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I understand your point but let me add a cynical note from my experience, not that it's representative of the whole. In the CB defense world, we had these annual TARA reviews - technical area review assessments - where OSD and some university reps came in to "judge" the science and technology projects. While this seems like a good, independent review idea, what really happened was the universities got to see all that was going on so they could submit grants to get a piece of the action. It's as if the universities feel they are entitled to a cut of the action, usually 3-5 percent of the S&T budget, or they go to Congress and complain. And the results have been underwhelming. I think the universities have gotten complacent and they don't really understand the military business enough to really contribute.

As for DARPA - hah. They've been working on how to protect a building from terrorist CB attacks for at least 6-10 years. It's a continuous science project that has never released any practical applications. Whenever they're questioned, they trot out the "we gave birth to the Internet" story and say how they're engaged in cutting edge, high risk tech studies. Again, where's the beef? I haven't seen any since 1980.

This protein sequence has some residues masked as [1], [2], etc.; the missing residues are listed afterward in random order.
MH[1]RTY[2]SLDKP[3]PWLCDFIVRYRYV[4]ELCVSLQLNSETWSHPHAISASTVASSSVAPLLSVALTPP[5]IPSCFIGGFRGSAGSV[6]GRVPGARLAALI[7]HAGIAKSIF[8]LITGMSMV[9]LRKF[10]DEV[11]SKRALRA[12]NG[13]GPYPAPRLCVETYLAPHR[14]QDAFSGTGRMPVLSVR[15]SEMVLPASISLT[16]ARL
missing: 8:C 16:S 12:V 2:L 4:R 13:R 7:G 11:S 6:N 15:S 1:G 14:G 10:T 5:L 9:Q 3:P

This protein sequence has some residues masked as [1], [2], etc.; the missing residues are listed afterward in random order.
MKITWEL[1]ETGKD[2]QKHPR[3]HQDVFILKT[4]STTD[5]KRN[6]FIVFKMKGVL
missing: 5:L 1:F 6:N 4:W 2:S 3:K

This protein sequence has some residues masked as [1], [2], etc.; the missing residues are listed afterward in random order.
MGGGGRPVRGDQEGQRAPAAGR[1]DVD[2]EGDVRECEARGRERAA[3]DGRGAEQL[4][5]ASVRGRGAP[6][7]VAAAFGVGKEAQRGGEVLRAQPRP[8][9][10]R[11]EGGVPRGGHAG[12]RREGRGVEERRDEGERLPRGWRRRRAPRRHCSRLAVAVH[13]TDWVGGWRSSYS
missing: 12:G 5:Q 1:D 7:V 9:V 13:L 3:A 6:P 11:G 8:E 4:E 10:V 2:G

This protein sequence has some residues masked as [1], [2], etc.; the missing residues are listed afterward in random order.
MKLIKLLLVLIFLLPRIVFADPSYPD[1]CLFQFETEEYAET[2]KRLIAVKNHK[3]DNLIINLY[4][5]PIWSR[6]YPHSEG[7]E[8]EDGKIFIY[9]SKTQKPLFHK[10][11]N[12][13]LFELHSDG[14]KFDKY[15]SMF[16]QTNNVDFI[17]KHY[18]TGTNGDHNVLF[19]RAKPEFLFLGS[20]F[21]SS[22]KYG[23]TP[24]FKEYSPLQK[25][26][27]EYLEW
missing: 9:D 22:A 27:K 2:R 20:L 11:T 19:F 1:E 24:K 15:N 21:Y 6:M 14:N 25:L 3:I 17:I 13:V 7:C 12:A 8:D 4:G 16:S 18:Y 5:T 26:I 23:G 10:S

But I'm a cynic. I think the smart engineers and scientists go to industry now and much of the good ideas come from them - more pricey, but at least they're motivated to give the military what it wants. Or what they think the military thinks they want. You know what I mean.


Believe me, I have no illusions about academia. In my time in the ivory tower, I saw my share of research that didn't seem to go anywhere (or have a purpose), knee-jerk reactions to DoD or corporate money, and extremely silly behavior around grant submissions. Still, I'd rather have the foot in the door than not, even if people ultimately leave the university for private work. The DoD benefits from the openness, the access to pure science (both its products and its process), and the occasional good project within the academic setting. The universities get more benefits than some academics care to admit, but I sympathize with their caution.

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